Meanjin indie punks Semantics have released their crucial new single, This Love Could Kill You, the second track lifted from their debut, Paint Me Blue, out now via SideOneDummy / Cooking Vinyl Australia. This Love Could Kill You is a delicate look at domestic violence and abuse, with the goal to bring awareness to the warning signs we should be looking out for. Alarmingly, according to the Australian Bureau of Statistics, 2 in 5 Australians experience domestic violence from age 15 and, despite the confronting subject matter, Semantics believe it’s more important than ever to ask: ‘are we paying attention?’
Semantics debut album, Paint Me Blue, is a stunning and powerful debut that will stay with you long after the final song fades. Produced by the band and mixed and mastered by Grammy-nominated producer Jack Shirley (Deafheaven, Jeff Rosenstock, Joyce Manor), the album showcases their impeccable songwriting and mastery of punk and indie sensibilities that lands somewhere between the post-punk of Title Fight and Joyce Manor, the all-consuming emo of Ceres and the iconic Aussie flair of Luca Brasi. Callum Robinson from the band answers a few questions about the album for Hi Fi Way.
Was there a feeling of relief finally releasing your debut album?
Massively. We were so nervous to release it, and it felt like forever to wait because we built our studio and recorded the whole thing ourselves. We got the masters back pretty fast and then it was just a waiting game to release it.
Is there more pressure with your debut trying to get that selection of songs that best represents the band?
We don’t write that many songs, and we knew what kind of moods we wanted to inject in this first album, so it was pretty easy to be decisive on this one, but I think the next album will be a big challenge.
Did you have a vision in mind how you wanted the album to sound?
We chose Jack Shirley to mix and master the album after hearing his work with Jeff Rosenstock, Deafheaven, Remo Drive, Oathbreaker etc. We wanted to go for that powerful, organic sound he captures so well. It’s not the most hi-fi or polished product, but that’s what we prefer listening to. I had a few conversations with Jack prior to working with him, because we couldn’t make it to the states to record with him, so we got some advice on how to record the album in a way he would enjoy mixing.
Did the songs continue to evolve in the studio?
Half did and half didn’t. Some songs had been demoed over the last two years to the point we barely recognise them, and they kept changing in the studio, but a few songs felt so in-the-pocket that all we did was add a couple more layers in the room. It’s nice to listen back to them all in their completed form.
What is the story behind the single This Love Could Kill You?
This Love Could Kill You is two stories merged into one. We have two close friends who both fell victim to abuse from their partners, who were also our friends. The song kind of goes through a few tells we missed during those times, and our short-sightedness as peers while these events were happening. Both of our friends escaped those relationships and the ex-partners are no longer in the picture.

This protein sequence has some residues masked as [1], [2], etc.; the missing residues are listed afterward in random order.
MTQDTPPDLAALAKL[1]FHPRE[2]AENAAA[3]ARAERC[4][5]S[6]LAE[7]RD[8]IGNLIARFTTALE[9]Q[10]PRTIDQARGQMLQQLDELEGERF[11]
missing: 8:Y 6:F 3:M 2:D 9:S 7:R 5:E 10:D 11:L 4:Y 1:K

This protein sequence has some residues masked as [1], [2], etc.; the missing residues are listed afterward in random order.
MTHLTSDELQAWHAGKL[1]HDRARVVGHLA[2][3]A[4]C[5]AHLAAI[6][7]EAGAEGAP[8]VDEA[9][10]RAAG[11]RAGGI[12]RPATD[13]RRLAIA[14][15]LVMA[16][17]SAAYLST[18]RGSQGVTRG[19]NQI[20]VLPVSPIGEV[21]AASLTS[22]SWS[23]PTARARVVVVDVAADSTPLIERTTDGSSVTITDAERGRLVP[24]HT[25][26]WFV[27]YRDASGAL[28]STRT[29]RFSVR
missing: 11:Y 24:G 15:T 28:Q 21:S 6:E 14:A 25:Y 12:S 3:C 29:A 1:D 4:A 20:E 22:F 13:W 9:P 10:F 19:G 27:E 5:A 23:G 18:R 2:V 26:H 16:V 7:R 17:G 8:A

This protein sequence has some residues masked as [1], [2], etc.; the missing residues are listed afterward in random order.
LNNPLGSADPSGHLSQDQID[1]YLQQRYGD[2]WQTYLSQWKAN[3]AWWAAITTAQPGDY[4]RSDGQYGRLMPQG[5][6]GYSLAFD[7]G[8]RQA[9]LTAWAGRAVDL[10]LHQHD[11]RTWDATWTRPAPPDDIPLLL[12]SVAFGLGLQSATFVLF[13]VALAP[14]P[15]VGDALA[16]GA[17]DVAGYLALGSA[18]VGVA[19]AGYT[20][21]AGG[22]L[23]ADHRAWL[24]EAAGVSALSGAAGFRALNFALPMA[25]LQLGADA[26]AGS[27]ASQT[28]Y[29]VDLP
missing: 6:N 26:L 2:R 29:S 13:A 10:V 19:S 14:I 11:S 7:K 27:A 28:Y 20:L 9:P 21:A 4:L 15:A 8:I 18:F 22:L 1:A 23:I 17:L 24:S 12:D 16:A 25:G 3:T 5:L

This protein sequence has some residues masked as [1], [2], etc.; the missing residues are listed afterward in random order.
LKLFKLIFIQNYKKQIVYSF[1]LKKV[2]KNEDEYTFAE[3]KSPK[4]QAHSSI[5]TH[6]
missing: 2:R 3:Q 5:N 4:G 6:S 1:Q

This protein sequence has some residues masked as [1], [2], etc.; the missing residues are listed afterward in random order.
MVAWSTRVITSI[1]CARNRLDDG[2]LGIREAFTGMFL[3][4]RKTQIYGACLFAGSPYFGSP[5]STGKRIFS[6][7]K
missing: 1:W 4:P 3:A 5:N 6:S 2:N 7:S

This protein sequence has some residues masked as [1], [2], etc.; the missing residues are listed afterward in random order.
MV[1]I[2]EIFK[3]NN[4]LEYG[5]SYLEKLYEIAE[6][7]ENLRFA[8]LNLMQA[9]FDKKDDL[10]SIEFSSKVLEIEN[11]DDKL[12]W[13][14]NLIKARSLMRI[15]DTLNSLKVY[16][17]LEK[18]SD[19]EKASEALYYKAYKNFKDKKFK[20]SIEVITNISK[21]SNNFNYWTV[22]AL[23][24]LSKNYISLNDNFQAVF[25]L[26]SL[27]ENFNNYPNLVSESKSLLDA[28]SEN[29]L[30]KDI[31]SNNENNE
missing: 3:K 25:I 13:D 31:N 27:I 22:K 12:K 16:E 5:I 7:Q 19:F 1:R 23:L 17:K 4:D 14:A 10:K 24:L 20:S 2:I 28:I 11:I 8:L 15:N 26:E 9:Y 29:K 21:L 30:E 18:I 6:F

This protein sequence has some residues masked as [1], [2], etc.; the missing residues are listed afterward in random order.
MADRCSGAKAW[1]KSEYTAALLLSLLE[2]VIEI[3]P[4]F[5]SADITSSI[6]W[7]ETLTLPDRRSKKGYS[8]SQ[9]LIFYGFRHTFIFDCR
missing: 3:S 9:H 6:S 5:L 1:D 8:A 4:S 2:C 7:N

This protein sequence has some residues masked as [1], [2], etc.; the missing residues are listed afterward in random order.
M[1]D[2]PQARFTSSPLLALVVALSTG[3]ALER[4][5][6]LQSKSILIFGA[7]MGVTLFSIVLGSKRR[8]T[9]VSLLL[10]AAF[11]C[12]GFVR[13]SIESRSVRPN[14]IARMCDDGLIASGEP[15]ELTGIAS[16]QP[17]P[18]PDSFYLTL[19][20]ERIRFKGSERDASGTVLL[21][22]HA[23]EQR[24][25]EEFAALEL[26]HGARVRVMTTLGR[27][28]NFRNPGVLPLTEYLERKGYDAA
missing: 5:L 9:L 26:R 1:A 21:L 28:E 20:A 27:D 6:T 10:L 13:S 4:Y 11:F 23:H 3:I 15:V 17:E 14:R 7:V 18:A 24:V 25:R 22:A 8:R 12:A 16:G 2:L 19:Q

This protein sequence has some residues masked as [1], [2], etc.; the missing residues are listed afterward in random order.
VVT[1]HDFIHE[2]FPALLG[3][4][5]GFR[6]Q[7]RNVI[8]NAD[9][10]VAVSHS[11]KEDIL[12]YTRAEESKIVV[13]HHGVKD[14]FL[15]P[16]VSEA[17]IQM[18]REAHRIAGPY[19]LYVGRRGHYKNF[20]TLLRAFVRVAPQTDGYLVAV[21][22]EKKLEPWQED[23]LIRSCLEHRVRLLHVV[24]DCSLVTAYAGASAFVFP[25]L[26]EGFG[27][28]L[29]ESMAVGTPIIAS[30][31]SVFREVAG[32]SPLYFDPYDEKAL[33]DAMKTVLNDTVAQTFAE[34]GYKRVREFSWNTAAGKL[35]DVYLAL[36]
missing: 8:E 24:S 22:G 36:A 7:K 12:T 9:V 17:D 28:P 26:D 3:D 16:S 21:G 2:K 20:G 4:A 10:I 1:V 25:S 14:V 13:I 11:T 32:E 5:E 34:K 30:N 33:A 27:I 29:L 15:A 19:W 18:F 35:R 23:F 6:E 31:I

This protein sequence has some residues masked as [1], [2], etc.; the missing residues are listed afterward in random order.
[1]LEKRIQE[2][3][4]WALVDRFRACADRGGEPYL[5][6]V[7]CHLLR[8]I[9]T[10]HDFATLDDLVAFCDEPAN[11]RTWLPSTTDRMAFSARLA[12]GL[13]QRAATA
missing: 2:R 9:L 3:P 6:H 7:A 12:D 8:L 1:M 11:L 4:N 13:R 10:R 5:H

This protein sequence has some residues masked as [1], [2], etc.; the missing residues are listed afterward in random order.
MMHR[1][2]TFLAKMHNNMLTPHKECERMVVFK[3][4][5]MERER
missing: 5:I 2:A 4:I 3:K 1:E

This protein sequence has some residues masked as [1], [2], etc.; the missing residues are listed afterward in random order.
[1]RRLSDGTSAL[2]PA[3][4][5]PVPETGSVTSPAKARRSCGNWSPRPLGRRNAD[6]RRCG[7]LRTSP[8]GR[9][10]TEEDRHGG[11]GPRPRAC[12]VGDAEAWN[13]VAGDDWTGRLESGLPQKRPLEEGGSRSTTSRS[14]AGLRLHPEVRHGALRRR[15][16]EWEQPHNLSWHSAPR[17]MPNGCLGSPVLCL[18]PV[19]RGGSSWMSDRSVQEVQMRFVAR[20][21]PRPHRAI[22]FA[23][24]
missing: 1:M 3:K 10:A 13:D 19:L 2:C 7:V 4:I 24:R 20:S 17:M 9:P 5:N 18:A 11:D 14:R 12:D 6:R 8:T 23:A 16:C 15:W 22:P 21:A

Have you been stoked with how the album has been received?
We’re blown away. We’ve received some amazing feedback and enthusiasm from fans and industry folk around the world. Hopefully we can keep pushing it into more people’s ears!
How did the band meet?
It all started after a PUP show in Brisbane. Mitch and I started the band in 2017 with two other friends who have since moved on from the line-up. We all grew up in the local hardcore scene with a bit of band experience under our belts, but nothing serious. This was the band where we all said “let’s take this as far as we can”. Madz joined us in 2018 and Zac joined at the beginning of this year.
What are some of the band’s musical heroes that have helped shaped the album?
A lot of SideOneDummy artists have influenced my musical style, from Title Fight, PUP, Jeff, Microwave etc. We’ve got our emo roots with MCR, Sunny Day Real Estate, Jimmy Eat World, Thursday. Some classic songwriters like Springsteen and Paul Kelly. And a bit of shoegaze like Sonic Youth, MBV, DIIV, Nothing. There are too many legends to name.
Are there plans to tour the album more broadly?
Big plans, small budgets. We’ve got some Australian touring happening this year with hopes our plans to go overseas don’t fall through next year. Ideally, we’ll be overseas for a few months knocking out either a US tour or a full Europe/UK tour.
What’s next for Semantics?
Right now we’re all having a little breather, playing Minecraft and helping Mitch renovate his house. Then we’re back in for a headliner at Greaser on July 2 and a national tour with Between You and Me in August. We’ll keep writing music in the meantime and get ready for the big haul!
Interview By Rob Lyon